The goal of this case study is to teach students modern methods for plant disease management by asking them to determine the reasons behind the failure of a management program. Students will learn the basics of two empirical disease forecast models, the importance of weather in such forecasts, and how they are used in an IPM program. The case study will also show that real IPM involves more than fungicide management.

After completing this case study, the student will:

  • Recognize apple scab symptoms.
  • Understand the apple scab disease cycle and the role played by weather in scab infections.
  • Understand the importance of primary inoculum and managing primary infections in a polycyclic disease.
  • Be able to weigh the advantages and limitations of timing fungicide applications using weather forecasts and related models.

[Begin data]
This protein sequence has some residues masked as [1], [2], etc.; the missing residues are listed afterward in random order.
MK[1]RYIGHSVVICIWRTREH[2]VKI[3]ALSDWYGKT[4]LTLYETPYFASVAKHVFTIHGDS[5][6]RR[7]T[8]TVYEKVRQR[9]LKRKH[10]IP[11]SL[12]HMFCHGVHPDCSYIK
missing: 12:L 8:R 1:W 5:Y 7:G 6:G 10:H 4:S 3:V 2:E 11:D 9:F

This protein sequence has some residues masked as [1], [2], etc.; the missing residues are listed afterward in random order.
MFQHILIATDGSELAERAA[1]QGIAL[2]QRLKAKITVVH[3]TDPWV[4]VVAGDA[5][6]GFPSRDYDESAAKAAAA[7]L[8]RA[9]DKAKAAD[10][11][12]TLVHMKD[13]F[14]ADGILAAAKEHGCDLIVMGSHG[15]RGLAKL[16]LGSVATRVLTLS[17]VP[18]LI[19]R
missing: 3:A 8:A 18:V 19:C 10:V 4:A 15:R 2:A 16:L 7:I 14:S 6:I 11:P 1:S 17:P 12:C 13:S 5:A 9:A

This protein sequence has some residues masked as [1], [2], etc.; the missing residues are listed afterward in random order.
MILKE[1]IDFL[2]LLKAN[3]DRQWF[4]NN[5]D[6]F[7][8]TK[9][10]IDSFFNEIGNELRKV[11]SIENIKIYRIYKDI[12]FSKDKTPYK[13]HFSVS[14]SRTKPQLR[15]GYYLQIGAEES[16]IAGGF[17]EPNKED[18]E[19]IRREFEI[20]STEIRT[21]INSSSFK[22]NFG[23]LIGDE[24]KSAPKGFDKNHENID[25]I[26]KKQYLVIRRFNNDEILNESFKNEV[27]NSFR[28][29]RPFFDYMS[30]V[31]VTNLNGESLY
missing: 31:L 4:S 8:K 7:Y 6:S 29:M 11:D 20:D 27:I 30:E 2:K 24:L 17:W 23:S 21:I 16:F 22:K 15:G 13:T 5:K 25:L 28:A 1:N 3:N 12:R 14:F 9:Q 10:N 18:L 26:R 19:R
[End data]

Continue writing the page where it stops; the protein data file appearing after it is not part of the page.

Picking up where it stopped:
Laura Sagar – Apple orchard owner/manager. She inherited the orchard from her family.

Noah Elma - Extension fruit specialist in western Massachusetts, working to get fruit growers to use IPM, particularly cultural controls and disease forecasting models, in order to reduce pesticide use while maintaining crop quality.

Jennifer Shea – Plant pathologist.


Laura Sagar had been learning the ropes of managing her family’s apple orchard from her father from the time she was a small child through high school and college, and since graduating she had been anxiously waiting to run the orchard herself. In 2009, when her father Jerry reached his 65th birthday, he sold the Sagar Family Orchard to her, and left the Massachusetts farm for Aruba. Laura had the independence she’d long wanted, but for the first time felt the full worry and stress of making her living from the farm.

Figure 1. New apple scab infections on an apple
leaf early in the season (top left); older leaf infections
that have darkened (top right); lesions on young fruit
(bottom right) and scabbed fruit at harvest (bottom left).